Gridlock Guy: Self-driving cars now reality, not sci-fi – Atlanta Journal Constitution
For years, both in this column and on the radio, I have been touting the the future of self-driving cars and how they will eventually be the one thing that can eliminate traffic here in Atlanta and around the world. Cars that can talk to each other, cars that figure out how to get to you from Point A to Point B without causing delays are the ultimate game changer when it comes to traffic. Simply put, self-driving cars are the key to a traffic-free world.
Many scoffed at my prediction. I received emails, tweets and Facebook messages calling me an idiot. People will never give up driving they wrote. The technology will never work they stated. Mass transit is the only way to get rid of traffic they implored.
Well, my vision of a traffic free future took a huge leap forward last week when Uber launched a test fleet of self-driving Ford Fusions in Pittsburgh.
The cars, equipped with a back-up driver and an engineer started transporting customers around the city, notorious for rough roads, as a test for a future nationwide launch.
Yes, there were some minor issues, as might be expected with any new technology, but for the most part, the self-driving cars got rave reviews from passengers and city officials.
“The censors on these automated vehicles have the same challenges that our senses do when we’re operating cars,” Stan Caldwell, executive director of Carnegie Mellon’s Traffic 21 Institute, told our sister station KDKA in Pittsburgh.
These test runs and further technological advancements will help push the self-driving car movement forward.
“Computers do repetitive tasks very well … but where people are still much more superior to computers is being able to handle complex situations quickly,” Caldwell said.
That is why Uber is employing a “back-up” driver in the vehicles.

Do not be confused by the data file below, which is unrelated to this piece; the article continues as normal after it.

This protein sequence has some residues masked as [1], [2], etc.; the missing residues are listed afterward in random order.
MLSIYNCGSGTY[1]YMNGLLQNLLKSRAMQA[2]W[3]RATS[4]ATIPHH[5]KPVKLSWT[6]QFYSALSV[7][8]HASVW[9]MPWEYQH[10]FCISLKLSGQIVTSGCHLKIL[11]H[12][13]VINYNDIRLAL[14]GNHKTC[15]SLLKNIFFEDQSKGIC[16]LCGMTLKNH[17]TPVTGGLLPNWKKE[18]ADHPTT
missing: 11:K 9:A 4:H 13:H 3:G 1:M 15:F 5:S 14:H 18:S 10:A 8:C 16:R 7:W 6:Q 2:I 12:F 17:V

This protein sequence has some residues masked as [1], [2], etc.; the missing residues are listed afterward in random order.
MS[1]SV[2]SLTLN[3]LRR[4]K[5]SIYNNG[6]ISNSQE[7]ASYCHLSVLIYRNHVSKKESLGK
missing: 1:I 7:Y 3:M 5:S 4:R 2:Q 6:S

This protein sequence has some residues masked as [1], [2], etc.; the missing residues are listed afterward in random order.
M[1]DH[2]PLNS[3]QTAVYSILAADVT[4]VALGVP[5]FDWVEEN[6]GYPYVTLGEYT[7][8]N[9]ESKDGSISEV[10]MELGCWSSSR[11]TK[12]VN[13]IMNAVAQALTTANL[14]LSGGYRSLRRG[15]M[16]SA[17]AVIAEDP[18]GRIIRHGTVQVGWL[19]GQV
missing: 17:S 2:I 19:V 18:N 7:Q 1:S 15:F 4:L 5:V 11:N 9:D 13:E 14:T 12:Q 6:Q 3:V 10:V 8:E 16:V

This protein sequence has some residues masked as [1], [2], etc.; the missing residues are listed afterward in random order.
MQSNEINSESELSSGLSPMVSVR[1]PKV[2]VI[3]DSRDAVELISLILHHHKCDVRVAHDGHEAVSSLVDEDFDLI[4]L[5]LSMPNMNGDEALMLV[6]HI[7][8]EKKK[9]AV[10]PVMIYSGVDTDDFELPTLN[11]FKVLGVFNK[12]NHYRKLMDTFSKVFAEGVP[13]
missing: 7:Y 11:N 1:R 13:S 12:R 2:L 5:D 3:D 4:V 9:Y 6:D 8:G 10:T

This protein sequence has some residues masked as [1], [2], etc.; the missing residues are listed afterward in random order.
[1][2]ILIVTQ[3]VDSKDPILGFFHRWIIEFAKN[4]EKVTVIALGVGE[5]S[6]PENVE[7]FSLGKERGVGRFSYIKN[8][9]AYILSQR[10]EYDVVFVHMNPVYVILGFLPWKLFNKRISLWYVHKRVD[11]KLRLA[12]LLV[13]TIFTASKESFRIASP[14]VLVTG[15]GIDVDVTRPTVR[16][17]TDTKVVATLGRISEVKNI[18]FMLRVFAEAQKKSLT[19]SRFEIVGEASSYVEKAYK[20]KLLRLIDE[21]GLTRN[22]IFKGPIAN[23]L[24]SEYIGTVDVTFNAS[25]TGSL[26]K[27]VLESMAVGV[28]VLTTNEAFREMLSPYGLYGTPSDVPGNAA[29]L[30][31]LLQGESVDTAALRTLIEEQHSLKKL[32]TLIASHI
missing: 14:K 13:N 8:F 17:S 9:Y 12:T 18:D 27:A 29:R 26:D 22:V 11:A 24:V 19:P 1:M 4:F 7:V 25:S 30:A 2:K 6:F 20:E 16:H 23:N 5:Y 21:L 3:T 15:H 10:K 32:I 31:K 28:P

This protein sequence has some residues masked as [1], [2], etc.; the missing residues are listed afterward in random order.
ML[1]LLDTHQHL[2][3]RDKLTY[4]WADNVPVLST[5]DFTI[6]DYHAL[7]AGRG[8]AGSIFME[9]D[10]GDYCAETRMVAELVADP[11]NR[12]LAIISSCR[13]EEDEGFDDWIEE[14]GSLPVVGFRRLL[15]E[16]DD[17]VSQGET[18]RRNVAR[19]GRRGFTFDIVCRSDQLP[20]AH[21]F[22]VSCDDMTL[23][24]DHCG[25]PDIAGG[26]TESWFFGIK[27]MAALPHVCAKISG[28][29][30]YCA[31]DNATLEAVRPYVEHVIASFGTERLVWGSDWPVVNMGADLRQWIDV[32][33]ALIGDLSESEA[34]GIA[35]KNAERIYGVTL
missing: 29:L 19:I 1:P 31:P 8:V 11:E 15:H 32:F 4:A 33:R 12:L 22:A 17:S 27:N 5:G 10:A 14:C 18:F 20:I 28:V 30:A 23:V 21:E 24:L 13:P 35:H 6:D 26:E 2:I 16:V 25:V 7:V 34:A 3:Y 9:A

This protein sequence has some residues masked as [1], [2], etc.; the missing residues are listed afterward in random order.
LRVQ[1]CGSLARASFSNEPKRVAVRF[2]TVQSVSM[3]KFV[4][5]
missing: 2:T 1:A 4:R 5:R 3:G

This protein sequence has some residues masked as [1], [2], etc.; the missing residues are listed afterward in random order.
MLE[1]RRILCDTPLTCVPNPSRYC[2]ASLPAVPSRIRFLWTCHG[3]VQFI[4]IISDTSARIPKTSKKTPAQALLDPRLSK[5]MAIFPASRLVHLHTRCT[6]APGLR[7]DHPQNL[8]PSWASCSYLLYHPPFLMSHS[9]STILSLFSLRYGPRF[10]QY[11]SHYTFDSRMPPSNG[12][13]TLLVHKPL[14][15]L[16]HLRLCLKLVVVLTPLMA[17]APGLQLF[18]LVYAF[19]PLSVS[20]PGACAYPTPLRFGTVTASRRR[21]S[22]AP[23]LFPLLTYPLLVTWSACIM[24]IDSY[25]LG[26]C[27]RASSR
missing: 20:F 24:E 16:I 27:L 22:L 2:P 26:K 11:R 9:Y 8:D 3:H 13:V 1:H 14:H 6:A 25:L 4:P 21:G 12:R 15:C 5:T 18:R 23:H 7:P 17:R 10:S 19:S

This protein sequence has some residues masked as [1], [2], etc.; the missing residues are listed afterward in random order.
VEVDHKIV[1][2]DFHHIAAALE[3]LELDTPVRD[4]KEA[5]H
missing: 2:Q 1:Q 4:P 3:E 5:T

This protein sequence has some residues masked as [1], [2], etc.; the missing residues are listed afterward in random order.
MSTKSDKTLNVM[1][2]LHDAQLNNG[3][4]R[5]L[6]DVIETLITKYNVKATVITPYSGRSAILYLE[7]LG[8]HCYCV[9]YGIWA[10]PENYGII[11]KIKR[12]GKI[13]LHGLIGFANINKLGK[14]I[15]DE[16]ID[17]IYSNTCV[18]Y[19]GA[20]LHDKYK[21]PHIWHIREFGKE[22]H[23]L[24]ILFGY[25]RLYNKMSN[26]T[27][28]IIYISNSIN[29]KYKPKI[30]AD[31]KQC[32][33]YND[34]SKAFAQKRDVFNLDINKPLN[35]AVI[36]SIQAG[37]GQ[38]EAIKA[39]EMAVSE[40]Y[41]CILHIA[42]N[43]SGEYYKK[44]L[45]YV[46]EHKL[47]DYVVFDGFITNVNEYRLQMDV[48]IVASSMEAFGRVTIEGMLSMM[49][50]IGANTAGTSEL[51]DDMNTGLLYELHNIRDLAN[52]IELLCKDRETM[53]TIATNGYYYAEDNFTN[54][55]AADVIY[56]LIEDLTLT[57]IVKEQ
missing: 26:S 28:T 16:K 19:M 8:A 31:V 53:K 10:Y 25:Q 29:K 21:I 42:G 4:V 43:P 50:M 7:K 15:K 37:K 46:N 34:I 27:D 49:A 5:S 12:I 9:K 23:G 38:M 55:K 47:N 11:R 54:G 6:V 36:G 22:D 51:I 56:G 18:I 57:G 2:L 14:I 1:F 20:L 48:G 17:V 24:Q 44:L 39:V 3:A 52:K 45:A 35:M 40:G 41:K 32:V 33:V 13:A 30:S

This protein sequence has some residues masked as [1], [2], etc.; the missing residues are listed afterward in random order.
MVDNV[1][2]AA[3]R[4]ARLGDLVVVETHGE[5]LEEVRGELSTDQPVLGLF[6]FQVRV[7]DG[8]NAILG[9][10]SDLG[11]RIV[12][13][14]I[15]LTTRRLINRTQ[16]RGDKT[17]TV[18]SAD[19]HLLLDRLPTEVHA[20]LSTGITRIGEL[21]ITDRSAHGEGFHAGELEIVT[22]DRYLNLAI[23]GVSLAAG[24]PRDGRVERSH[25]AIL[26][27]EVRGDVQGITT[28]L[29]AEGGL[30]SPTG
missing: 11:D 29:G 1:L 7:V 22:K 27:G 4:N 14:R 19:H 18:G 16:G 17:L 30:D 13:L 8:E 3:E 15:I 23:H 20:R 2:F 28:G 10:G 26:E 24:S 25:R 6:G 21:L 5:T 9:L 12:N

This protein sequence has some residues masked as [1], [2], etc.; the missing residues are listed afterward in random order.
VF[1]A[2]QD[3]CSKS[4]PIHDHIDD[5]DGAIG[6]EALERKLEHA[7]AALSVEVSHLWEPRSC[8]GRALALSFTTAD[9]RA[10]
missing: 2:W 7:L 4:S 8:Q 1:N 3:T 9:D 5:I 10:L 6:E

“Right now, the vehicles can actually avoid a lot of accidents,” Caldwell said. “But for the time being, we need to have a person in the vehicle that is able to take over in those complex situations where the computer is not able to process that information.”
The more miles these self-driving cars can log, the more kinks that can get ironed out and the more people that give self-driving cars a chance, the closer we will be to a traffic-free world. Yes, a world free from bumper-to-bumper delays. A world free from hour-long commutes. A world free from road rage and traffic angst. That world is closer than you might think.
While you might be hesitant to ride in a self-driving cars, a majority of Americans are on board. According to a recently released study by the University of Michigan, only 23 percent of Americans wouldn’t ride in a self-driving car.
The benefits of taking humans out of driving are enormous. Computers won’t drive drunk. Computers won’t drive drowsy. Computers won’t text and drive. Computers won’t get lost. Computers will talk to each other to make traffic backups non-existent. Computers will drop you off at your office door and find a parking spot on it’s own. Computers will know multiple alternate routes.
Computers will make my job obsolete. I can’t wait.